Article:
Use React.memo with a Function Component to get PureComponent Behavior

Elijah Manor
InstructorElijah Manor

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Published 3 years ago
Updated 3 years ago

A new Higher Order Component (HOC) was recently released in React v16.6.0 called React.memo. This behavior of the HOC is similar to what you’d get when using React.PureComponent or shouldComponentUpdate in a React Class Component. However, now with the introduction of React.memo, you can leverage this behavior for React Function Components. The end result is that React will skip rendering the component if the props have not changed and will reuse the last rendered result.

Instructor: [00:00] First, we'll create a new create-react-app with npm init react-app and call it 16.6-memo, and then immediately change directory to the app folder.

[00:13] In order to use react-memo later in this lesson, we'll need to verify that we have at least React version 16.6, and we do. If we didn't, we'd need to update our version.

[00:24] We'll open up our code editor and start a dev server with npm start. On the right, we have a basic app running that comes baked into create-react-app. Let's open up the app.js file and remove most of the render except the logo image.

[00:40] We'll come up near the top and create a new greeting-react function component, destructuring text from the props parameter. Then we'll console.log a message, "I'm in greeting," which we'll take a look at later in our dev tools, and then return a heading with hello, comma, text, and exclamation.

[01:00] Now we can come down and use our greeting component. We'll provide a text prop of some random number that is fixed to four decimal places. Once we save, our app will update on the right, and we'll see hello and a number. If we open up our dev tools, you'll see the console.log that we added in the greeting component.

[01:19] If I refresh the page, it'll come back once every time and we'll see a different random number rendered. Now let's introduce some state into our app-component and add a label with an input checkbox.

[01:32] We'll give text ofAnimating. Then we'll provide some beginning state of isAnimating true and provide a toggle animation method that will update the state, taking the previous state and assigning isAnimation to the opposite value of what it was before.

[01:52] Now we could go and update our input element, and onChange we'll assign the toggle animation method. The checked prop, we'll set that to the isAnimating state value. Then to actually stop the animation, we'll add an image style variable.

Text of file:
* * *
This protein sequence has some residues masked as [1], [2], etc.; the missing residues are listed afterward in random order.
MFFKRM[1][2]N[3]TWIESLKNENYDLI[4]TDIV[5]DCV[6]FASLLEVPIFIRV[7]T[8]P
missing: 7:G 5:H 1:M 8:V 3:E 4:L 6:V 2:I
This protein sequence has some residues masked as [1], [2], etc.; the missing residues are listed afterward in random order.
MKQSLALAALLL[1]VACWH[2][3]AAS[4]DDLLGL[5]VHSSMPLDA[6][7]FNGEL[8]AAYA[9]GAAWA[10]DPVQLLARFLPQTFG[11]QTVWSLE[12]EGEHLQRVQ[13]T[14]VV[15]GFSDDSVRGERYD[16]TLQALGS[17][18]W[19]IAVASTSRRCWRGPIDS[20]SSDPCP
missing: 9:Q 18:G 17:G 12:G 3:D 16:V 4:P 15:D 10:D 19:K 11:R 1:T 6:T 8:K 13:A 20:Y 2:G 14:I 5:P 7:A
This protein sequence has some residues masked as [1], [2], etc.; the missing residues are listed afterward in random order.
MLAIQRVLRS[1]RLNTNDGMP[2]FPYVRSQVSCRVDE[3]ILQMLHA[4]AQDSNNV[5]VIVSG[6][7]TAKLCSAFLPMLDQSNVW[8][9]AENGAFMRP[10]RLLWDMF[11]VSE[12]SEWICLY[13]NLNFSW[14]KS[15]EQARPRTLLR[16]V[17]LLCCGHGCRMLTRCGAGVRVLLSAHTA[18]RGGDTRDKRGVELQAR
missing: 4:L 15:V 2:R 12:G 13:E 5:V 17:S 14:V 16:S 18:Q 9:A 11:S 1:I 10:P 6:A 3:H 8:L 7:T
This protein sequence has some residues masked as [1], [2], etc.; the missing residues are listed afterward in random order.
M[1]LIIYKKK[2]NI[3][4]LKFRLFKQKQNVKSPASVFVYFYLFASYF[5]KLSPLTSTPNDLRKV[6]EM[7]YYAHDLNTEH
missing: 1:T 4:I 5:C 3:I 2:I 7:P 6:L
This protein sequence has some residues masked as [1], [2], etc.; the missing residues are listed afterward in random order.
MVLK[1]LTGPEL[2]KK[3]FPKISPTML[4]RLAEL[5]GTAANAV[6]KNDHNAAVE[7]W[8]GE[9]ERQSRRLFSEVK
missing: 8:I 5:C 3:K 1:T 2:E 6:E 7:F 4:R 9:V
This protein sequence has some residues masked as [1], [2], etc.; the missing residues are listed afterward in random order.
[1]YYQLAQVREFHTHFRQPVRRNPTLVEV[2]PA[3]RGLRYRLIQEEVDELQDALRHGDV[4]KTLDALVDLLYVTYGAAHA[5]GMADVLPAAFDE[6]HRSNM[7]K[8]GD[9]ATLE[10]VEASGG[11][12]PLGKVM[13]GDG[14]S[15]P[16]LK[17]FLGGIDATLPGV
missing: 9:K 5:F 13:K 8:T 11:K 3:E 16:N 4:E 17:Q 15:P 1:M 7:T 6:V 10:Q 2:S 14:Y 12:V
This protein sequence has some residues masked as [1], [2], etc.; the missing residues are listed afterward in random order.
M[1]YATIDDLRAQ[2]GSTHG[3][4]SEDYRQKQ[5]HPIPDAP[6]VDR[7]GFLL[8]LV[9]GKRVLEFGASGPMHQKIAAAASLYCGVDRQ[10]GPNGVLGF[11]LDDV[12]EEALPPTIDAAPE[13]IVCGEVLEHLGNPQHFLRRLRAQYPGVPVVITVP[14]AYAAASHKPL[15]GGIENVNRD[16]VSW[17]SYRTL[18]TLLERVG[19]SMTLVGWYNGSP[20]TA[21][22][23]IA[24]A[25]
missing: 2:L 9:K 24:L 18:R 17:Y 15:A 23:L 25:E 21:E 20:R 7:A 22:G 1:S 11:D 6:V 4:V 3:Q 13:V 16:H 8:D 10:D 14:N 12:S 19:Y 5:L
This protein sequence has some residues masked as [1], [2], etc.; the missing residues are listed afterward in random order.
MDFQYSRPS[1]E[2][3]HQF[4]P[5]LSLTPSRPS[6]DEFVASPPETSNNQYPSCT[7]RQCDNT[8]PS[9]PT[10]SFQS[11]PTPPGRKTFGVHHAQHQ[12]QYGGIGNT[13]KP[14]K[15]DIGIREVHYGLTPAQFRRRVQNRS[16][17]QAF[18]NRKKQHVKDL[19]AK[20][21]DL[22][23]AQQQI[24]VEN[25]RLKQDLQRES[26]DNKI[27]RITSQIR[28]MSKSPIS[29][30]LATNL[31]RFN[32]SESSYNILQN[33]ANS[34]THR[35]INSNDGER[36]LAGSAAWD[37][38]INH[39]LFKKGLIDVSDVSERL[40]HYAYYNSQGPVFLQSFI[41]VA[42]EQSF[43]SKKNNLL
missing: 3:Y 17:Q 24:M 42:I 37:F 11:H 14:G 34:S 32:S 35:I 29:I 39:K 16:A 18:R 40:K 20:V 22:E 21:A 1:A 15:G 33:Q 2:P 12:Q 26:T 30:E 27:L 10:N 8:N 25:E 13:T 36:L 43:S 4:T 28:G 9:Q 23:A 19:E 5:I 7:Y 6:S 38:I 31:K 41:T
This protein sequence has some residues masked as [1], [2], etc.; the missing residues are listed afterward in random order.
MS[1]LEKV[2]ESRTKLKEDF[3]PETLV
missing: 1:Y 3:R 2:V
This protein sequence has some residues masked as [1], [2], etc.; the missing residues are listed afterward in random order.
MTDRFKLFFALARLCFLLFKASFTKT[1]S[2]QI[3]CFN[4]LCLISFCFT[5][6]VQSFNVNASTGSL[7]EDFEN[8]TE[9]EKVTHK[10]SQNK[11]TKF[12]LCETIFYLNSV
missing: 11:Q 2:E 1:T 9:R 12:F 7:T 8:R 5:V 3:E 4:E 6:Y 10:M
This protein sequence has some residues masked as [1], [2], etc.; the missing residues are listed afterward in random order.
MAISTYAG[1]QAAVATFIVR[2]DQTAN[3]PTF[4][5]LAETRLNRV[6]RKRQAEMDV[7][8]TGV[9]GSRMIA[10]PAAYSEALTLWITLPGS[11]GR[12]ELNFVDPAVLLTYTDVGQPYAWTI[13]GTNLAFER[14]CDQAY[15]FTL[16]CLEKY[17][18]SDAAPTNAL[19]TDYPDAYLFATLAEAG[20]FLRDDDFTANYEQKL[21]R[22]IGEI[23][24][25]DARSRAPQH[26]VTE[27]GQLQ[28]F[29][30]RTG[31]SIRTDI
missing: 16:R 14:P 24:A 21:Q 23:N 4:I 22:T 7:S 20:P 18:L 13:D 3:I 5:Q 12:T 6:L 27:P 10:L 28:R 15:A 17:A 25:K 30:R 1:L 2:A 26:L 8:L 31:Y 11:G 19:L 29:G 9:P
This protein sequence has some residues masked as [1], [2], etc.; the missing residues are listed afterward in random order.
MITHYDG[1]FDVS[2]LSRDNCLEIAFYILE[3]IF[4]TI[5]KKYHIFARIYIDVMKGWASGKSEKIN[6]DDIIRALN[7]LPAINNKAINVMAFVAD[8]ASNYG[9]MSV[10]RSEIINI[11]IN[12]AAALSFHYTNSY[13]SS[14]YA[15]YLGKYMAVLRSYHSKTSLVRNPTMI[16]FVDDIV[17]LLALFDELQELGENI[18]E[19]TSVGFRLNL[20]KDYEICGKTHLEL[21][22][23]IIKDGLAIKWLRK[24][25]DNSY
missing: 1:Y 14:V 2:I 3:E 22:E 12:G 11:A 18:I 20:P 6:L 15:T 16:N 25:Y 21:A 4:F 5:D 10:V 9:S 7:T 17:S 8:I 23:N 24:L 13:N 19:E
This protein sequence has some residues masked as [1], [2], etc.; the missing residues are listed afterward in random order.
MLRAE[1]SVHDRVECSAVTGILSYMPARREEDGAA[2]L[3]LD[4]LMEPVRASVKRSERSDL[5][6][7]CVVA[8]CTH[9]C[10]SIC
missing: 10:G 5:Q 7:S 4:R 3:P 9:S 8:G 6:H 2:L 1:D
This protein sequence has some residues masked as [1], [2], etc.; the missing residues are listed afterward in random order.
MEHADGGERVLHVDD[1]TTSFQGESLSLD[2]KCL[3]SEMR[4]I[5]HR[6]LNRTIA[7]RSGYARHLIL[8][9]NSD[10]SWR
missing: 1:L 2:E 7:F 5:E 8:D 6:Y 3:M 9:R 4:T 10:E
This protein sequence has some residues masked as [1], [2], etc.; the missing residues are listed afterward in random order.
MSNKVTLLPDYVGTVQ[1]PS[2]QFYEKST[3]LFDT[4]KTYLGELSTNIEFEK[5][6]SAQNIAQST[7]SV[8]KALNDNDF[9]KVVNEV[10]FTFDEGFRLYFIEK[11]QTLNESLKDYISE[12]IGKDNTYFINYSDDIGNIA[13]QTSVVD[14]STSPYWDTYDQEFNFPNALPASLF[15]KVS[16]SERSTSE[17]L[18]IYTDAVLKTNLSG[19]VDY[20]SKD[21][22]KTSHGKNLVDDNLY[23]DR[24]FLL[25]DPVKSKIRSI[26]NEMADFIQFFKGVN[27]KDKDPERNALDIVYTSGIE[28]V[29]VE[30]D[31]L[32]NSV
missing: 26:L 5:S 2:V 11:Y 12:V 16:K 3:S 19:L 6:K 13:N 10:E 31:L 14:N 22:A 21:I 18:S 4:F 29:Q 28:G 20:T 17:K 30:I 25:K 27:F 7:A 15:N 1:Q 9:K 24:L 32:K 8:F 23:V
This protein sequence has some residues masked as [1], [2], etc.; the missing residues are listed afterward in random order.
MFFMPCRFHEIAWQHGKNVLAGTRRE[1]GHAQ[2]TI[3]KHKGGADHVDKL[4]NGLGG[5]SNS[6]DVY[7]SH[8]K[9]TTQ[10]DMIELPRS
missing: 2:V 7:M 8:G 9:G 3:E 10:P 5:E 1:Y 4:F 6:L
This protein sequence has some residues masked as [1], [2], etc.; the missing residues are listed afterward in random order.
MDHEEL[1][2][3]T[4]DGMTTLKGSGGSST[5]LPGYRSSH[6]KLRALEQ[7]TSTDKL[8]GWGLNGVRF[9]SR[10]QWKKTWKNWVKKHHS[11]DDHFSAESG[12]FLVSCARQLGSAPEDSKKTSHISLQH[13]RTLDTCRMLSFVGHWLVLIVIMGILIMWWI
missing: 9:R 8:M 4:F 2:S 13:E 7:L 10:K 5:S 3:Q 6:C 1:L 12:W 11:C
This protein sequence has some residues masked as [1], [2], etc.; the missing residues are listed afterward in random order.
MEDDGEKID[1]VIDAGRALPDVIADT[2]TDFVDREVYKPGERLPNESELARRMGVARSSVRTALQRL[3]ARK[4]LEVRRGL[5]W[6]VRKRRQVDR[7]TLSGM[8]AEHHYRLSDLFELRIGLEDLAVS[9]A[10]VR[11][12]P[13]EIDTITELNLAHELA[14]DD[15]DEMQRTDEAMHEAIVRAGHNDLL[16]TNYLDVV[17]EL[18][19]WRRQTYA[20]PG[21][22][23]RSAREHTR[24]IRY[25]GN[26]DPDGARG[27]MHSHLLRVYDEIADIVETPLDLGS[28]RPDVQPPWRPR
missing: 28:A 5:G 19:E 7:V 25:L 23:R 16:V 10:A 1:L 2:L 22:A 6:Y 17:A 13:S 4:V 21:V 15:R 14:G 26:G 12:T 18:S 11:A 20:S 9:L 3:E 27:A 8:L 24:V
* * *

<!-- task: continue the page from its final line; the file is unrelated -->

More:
[02:07] If the state is animating, we'll assign an empty object. Otherwise, we'll set animation-name to none, which will stop the animation. Then we'll assign image style to the images style prop.

[02:21] If we save our file, the right will refresh and we can uncheck the box. The image will stop animating. We could keep toggling the checkbox to start and stop the animation.

[02:33] You'll notice that we also see multiple console.logs in the dev tools, which makes sense since the value we're providing is a random number. However, what if we came over and replaced that random number with something static like the string react?

[02:49] Now if we save and toggle the checkbox, the value hello react doesn't change, but we keep getting more console.logs in dev tools. If this were a React class, we could extend pure components or implement shouldComponentUpdate to keep the render from executing. Now, as of React 16.6, we could leverage a new, higher-order component called react.memo.

[03:13] To use it, we wrap our current component with react.memo and React does the rest. If we save, the console.log will no longer keep executing as long as the props don't change.

[03:26] By default, memo only does a shallow compare of props, but if you need more control, you could provide a custom comparison function as a second argument.